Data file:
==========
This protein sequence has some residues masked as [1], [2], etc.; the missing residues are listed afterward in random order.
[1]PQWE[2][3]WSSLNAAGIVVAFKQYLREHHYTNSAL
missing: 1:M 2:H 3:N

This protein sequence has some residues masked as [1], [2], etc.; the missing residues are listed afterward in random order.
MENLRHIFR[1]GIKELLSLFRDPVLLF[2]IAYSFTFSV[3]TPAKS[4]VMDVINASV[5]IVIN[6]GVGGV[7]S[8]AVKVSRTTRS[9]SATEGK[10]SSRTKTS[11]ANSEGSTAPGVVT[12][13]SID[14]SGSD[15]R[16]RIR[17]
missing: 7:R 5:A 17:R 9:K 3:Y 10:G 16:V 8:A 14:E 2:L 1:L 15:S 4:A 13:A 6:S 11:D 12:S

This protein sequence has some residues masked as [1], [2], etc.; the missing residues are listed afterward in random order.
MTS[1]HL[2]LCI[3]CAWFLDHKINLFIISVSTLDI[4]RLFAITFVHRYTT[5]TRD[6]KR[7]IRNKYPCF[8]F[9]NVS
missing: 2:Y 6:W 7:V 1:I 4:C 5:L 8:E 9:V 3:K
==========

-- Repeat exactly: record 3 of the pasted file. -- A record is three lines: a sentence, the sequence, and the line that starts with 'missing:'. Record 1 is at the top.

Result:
This protein sequence has some residues masked as [1], [2], etc.; the missing residues are listed afterward in random order.
MTS[1]HL[2]LCI[3]CAWFLDHKINLFIISVSTLDI[4]RLFAITFVHRYTT[5]TRD[6]KR[7]IRNKYPCF[8]F[9]NVS
missing: 2:Y 6:W 7:V 1:I 4:C 5:L 8:E 9:V 3:K